I love the idea of Shared Parental Leave (SPL). It is being introduced from this April for babies due on or after 5th April or for babies or children placed for adoption from that date as a way of allowing parents to share leave in a way that suits them best.
It means that "From April 2015, parents will have greater choice over how they share time off work to care for their child. Shared Parental Leave allows working couples to share up to 50 weeks of leave and 37 weeks of pay in a way that suits their work and family needs. For example, parents can take time off together or they can tag team, stopping and starting leave and returning to work in between if they wish." You can find out more on mumsnet here or directly on gov.uk here.
If this option had been available to us when J was born, I believe it would have had a huge impact on our lives. I was very keen to return to work but wasn't happy leaving my baby in childcare from such a young age. By using SPL and being able to leave him with Richard for part of the time would have meant that I would have been able to return to work without sacrificing my career.
It would have meant that we could have continued to be a household where both parents were working rather than so suddenly having to cut back and cope on one salary.
It would have meant that Richard got to have more precious quality time with J and I would have felt happier that he was with his daddy rather than having to settle into childcare at a young age.
It would have meant better emotional wellbeing for me as I would have my work to focus on to engage my mind and keep my brain active!
However, I think there are some stumbling blocks that could potentially prevent couples like us making full use of the flexibility that SPL offers. I did exclusively breastfeed all of my 3 for quite a long time and whilst I was a lot more relaxed about moving to mixed feeding for convenience when necessary by the time Miss T arrived, I don't think I would have been happy about giving up or cutting back on breastfeeding when J was born. I never managed to successfully express milk so expressing would not have solved the problem. I believe this could be a stumbling block to SPL for some.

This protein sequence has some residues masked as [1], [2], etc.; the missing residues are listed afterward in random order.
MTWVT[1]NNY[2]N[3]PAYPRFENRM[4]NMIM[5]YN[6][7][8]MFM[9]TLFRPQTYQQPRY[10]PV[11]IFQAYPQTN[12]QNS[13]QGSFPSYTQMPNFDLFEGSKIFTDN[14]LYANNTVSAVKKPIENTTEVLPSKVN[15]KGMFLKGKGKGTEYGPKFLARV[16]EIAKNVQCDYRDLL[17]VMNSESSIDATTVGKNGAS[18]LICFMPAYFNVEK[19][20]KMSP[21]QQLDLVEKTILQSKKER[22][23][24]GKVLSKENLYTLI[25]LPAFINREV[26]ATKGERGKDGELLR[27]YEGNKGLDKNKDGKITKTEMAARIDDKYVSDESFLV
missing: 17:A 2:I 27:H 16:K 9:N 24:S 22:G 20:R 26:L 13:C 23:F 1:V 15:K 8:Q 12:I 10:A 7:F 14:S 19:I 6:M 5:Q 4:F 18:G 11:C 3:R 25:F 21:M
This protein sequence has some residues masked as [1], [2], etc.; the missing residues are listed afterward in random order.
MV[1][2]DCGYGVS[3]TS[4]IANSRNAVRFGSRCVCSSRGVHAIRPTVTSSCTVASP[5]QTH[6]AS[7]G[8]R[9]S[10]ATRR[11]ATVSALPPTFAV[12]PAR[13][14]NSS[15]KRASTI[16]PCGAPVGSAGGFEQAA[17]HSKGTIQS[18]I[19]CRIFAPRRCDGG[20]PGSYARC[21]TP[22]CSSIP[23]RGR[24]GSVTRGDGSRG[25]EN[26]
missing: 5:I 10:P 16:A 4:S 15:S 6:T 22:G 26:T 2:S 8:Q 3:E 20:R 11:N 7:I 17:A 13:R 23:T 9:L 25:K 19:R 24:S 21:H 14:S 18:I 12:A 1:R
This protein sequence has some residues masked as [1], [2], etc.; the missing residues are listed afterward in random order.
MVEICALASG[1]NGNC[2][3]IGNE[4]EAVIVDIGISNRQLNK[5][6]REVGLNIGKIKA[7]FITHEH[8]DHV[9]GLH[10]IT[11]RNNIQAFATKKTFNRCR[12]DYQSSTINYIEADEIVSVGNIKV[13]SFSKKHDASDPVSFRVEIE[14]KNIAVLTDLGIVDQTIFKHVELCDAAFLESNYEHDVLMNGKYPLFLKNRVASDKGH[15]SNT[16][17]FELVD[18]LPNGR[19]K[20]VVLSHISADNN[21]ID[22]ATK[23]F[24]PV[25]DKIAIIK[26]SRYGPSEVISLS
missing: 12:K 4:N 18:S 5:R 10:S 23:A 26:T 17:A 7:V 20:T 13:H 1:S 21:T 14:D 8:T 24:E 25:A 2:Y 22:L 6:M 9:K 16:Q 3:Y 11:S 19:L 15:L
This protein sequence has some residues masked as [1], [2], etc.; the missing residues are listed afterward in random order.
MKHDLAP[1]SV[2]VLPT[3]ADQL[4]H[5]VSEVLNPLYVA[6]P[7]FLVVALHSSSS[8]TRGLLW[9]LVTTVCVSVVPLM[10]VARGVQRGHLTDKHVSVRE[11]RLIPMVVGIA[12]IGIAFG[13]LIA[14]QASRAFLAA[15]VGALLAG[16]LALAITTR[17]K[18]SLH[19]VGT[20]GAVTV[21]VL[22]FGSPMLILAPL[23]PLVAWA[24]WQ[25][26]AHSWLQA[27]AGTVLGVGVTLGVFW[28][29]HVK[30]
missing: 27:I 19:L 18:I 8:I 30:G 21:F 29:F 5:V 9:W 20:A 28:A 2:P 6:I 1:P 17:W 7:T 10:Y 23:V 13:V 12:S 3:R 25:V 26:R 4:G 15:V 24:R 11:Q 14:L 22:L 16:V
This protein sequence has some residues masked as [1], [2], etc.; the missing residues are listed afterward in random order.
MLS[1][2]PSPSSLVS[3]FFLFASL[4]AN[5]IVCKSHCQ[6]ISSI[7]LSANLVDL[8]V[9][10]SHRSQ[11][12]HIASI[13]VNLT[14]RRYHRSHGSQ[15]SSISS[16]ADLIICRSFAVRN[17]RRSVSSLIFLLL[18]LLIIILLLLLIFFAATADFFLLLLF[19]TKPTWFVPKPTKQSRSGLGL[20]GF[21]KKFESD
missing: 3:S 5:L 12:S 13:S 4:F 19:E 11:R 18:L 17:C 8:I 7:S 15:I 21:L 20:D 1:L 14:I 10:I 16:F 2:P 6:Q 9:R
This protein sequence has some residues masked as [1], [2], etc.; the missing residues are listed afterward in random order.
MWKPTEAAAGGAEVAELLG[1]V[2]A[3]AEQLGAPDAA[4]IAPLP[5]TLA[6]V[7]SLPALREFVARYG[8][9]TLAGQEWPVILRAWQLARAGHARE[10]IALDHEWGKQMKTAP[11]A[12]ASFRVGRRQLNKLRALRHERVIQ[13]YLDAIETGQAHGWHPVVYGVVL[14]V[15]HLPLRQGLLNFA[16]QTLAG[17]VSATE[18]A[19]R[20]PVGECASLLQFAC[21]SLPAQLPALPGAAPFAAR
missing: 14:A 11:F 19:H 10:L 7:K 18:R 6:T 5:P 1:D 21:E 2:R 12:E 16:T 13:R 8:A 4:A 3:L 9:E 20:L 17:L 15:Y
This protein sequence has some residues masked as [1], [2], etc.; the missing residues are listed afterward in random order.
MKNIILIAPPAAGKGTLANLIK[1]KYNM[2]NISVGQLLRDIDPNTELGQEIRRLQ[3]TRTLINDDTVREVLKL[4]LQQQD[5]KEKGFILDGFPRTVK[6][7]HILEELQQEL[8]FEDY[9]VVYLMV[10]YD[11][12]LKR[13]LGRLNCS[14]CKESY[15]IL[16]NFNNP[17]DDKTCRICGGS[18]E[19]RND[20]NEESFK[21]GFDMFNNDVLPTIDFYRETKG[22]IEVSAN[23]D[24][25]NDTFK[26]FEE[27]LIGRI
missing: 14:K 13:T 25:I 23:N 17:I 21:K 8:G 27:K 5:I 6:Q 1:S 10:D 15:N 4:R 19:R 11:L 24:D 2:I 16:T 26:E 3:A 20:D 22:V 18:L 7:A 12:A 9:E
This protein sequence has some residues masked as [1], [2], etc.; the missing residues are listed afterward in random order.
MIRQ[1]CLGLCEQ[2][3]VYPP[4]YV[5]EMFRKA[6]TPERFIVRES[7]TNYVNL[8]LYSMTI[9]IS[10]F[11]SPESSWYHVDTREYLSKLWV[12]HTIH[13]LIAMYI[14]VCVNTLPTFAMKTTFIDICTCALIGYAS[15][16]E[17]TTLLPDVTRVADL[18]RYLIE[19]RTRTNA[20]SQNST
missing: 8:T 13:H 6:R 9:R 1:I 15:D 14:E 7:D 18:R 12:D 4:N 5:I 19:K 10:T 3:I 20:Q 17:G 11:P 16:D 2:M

Richard had a different employer at the time of birth when each of our three were born and the power of organisational culture should never be underestimated. As we see in society time and time again, it doesn't matter what the law says, sometimes the unwritten rules of the culture of an organisation can have a far more powerful effect than the law.
In one of his jobs, I could imagine SPL working well with the employer being flexible and encouraging of such things. But by the time D came along, he was working in an environment which was female dominated and the men there were older and so had grown-up children and it turned out that no-one previously had ever even asked about taking Paternity leave so they had to quickly work out their policy on it was when Richard asked. In his current job, the workload and demands of the job would make it very difficult to take SPL - but the flexibility that SPL offers may mean that there would be a certain time of year where it would work out.
I can see how in some organisations, even if the employer encourages people taking SPL in their policies and at an organisational level, the reality may be different if it is something that is not fully embraced by teams and managers within an organisation and the unspoken pressure may be such that it makes it more difficult to actually take.
Ultimately having that greater choice can only be a good thing and hopefully greater flexibility in all shapes and forms will benefit parents and employers in the long run.